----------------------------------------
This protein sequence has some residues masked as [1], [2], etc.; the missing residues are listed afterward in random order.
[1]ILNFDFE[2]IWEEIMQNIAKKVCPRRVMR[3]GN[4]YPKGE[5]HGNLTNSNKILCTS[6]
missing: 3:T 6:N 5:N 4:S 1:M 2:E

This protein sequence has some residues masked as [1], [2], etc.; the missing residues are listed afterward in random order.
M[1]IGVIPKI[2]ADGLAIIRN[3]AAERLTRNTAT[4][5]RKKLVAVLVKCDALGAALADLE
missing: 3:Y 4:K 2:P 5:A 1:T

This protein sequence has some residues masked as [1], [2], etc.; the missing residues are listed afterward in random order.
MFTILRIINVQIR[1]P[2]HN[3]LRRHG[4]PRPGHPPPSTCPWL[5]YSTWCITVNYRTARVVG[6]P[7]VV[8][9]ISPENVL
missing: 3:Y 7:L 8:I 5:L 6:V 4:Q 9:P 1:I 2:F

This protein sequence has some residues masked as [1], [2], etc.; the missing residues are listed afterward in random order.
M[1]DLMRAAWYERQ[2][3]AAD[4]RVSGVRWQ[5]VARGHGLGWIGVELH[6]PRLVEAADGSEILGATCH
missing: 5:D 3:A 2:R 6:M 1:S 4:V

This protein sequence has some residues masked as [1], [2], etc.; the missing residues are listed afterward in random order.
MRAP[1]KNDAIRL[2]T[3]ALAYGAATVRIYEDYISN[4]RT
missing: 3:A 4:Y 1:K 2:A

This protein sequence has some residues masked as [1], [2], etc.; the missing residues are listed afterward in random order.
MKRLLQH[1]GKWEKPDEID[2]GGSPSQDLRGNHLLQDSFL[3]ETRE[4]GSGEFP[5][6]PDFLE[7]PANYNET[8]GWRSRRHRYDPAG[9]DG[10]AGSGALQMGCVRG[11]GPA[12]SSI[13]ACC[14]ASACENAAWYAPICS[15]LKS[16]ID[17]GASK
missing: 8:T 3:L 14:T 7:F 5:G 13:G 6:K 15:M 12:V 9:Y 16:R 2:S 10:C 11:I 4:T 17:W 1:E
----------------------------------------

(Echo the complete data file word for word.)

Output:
This protein sequence has some residues masked as [1], [2], etc.; the missing residues are listed afterward in random order.
[1]ILNFDFE[2]IWEEIMQNIAKKVCPRRVMR[3]GN[4]YPKGE[5]HGNLTNSNKILCTS[6]
missing: 3:T 6:N 5:N 4:S 1:M 2:E

This protein sequence has some residues masked as [1], [2], etc.; the missing residues are listed afterward in random order.
M[1]IGVIPKI[2]ADGLAIIRN[3]AAERLTRNTAT[4][5]RKKLVAVLVKCDALGAALADLE
missing: 3:Y 4:K 2:P 5:A 1:T

This protein sequence has some residues masked as [1], [2], etc.; the missing residues are listed afterward in random order.
MFTILRIINVQIR[1]P[2]HN[3]LRRHG[4]PRPGHPPPSTCPWL[5]YSTWCITVNYRTARVVG[6]P[7]VV[8][9]ISPENVL
missing: 3:Y 7:L 8:I 5:L 6:V 4:Q 9:P 1:I 2:F

This protein sequence has some residues masked as [1], [2], etc.; the missing residues are listed afterward in random order.
M[1]DLMRAAWYERQ[2][3]AAD[4]RVSGVRWQ[5]VARGHGLGWIGVELH[6]PRLVEAADGSEILGATCH
missing: 5:D 3:A 2:R 6:M 1:S 4:V

This protein sequence has some residues masked as [1], [2], etc.; the missing residues are listed afterward in random order.
MRAP[1]KNDAIRL[2]T[3]ALAYGAATVRIYEDYISN[4]RT
missing: 3:A 4:Y 1:K 2:A

This protein sequence has some residues masked as [1], [2], etc.; the missing residues are listed afterward in random order.
MKRLLQH[1]GKWEKPDEID[2]GGSPSQDLRGNHLLQDSFL[3]ETRE[4]GSGEFP[5][6]PDFLE[7]PANYNET[8]GWRSRRHRYDPAG[9]DG[10]AGSGALQMGCVRG[11]GPA[12]SSI[13]ACC[14]ASACENAAWYAPICS[15]LKS[16]ID[17]GASK
missing: 8:T 3:L 14:T 7:F 5:G 13:G 6:K 15:M 12:V 9:Y 16:R 2:S 10:C 11:I 4:T 17:W 1:E